The system replaces old equipment that conditioned and delivered a fixed maximum amount of air 24 hours per day, every day, all year, resulting in hundreds of hours of over-ventilation annually. The project will save the university $115,000 per year in utility costs while improving laboratory safety, comfort and functionality of the space.

Regional partnerships

On Wednesday, Puget Sound Energy’s Vice President for Customer Solutions, Jason Teller, presented the UW with a utility conservation incentive check for $482,466, recognizing its annual savings of 92,250 therms of natural gas. Overall, the project reduces the building’s annual energy consumption by 17 percent.

“This project highlights the important of our community partnership with Puget Sound Energy and the Department of Commerce when it comes to supporting sustainability and making our campus more efficient,” said Charles Kennedy, UW’s associate vice president of facilities services. “Partnerships like these better enable us to deliver cost-effective, world-class teaching and research facilities, and support the amazing educational and research discoveries of our talented faculty and students.”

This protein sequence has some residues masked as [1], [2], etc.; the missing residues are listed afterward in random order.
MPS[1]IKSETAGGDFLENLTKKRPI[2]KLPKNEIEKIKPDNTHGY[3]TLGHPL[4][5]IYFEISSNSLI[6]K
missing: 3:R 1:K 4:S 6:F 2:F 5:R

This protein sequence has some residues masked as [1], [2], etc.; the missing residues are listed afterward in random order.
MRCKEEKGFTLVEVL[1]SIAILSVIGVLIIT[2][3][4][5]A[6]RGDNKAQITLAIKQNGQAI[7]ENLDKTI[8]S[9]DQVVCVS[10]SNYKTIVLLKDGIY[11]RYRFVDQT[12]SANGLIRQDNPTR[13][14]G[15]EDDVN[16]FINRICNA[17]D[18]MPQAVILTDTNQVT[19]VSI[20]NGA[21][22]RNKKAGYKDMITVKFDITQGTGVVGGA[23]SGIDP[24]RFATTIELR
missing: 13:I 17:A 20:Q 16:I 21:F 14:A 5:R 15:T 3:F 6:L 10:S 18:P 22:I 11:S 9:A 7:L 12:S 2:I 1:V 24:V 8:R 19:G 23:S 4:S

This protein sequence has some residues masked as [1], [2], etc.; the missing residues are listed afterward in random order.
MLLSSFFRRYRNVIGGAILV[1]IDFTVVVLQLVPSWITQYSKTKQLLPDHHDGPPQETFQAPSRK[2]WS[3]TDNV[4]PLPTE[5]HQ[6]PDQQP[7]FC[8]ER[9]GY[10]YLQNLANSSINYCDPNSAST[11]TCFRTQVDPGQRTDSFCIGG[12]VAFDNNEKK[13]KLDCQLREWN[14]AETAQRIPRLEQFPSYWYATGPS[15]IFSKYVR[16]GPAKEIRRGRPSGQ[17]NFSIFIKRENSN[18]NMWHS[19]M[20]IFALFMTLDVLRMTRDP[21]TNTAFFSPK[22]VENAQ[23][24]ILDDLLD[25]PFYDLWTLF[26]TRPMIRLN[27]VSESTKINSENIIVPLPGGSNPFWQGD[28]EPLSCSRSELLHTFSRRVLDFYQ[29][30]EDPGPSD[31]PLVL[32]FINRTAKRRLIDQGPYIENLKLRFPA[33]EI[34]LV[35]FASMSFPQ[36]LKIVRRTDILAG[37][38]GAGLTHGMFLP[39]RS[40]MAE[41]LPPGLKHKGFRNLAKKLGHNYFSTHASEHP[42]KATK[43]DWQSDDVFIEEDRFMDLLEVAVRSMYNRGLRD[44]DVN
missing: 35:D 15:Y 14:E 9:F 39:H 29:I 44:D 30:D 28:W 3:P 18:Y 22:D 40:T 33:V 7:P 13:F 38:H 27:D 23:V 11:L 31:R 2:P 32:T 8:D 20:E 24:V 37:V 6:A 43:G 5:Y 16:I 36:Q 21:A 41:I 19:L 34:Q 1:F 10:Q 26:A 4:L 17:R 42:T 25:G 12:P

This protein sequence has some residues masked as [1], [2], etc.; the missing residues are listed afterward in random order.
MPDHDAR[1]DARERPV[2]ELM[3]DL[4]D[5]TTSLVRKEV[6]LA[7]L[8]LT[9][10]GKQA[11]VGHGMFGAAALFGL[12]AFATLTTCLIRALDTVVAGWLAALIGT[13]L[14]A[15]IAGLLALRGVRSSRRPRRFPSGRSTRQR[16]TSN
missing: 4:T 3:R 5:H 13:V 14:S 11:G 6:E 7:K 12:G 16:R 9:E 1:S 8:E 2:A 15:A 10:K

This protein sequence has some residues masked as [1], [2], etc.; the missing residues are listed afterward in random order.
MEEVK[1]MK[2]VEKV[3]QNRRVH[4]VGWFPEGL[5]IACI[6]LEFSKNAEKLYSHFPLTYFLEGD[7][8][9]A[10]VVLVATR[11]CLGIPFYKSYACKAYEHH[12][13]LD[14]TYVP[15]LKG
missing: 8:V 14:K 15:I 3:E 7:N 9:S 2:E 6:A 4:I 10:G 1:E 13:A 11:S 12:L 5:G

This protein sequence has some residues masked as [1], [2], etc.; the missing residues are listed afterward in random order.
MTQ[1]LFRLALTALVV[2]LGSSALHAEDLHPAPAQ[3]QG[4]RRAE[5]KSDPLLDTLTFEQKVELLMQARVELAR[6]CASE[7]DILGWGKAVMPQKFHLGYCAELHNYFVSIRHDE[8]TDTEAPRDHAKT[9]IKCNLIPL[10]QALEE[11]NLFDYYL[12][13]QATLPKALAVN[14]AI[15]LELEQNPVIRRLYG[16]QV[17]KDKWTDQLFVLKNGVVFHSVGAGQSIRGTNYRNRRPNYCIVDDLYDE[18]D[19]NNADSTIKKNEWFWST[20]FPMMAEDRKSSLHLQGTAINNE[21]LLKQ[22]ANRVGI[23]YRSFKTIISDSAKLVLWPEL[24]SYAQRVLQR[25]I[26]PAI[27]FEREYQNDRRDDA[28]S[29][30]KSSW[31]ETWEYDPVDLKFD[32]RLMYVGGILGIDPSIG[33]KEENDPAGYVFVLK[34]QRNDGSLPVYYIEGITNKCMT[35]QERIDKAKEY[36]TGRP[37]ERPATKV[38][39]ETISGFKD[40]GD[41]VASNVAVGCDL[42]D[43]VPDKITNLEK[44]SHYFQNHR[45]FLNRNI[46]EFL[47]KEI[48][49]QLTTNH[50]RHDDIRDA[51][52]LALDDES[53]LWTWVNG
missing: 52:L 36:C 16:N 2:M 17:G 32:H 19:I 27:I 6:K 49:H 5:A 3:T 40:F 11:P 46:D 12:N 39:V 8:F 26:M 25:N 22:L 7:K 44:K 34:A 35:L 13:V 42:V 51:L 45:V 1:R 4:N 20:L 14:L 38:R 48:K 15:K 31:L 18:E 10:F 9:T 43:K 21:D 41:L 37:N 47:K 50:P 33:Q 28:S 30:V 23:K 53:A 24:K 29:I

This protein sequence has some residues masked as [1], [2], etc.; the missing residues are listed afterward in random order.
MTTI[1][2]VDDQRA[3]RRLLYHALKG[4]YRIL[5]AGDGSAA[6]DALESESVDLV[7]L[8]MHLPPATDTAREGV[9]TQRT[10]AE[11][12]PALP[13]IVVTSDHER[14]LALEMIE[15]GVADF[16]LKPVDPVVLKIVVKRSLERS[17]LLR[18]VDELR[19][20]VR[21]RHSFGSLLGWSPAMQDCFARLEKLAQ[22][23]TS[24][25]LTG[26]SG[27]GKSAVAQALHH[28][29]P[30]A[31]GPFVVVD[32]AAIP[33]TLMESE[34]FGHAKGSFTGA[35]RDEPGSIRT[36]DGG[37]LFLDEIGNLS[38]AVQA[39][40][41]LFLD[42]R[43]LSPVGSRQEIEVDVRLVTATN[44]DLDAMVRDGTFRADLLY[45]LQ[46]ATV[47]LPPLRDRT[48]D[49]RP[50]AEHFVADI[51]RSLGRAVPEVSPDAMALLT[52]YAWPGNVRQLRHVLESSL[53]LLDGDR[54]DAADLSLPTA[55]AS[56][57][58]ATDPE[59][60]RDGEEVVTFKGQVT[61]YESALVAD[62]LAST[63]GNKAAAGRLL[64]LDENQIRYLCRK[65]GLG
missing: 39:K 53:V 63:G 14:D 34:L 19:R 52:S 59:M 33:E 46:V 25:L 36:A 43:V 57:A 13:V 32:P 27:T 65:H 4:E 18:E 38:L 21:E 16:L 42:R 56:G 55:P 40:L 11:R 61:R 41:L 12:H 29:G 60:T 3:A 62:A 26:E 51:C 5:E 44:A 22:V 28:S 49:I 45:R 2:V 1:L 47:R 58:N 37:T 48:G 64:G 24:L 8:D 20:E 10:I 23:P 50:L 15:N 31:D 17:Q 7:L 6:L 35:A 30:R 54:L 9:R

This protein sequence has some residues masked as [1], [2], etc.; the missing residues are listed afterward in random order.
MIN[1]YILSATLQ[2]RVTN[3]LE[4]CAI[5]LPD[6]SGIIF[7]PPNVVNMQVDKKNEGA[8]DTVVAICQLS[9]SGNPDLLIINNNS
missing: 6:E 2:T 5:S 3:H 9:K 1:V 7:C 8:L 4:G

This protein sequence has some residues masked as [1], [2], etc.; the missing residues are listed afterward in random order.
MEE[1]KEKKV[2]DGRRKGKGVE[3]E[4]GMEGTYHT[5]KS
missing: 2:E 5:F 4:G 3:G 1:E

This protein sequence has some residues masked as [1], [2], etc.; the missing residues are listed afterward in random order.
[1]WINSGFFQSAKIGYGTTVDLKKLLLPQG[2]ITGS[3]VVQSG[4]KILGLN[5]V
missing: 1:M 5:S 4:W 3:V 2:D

In 2013, the project was awarded a $978,555 grant from the competitive Energy Efficiency Grants for Higher Education and Local Governments program, administered by the state Department of Commerce. The grant jump-started the project by providing critical up-front capital to secure the energy savings and utility incentive in 2015.

Project details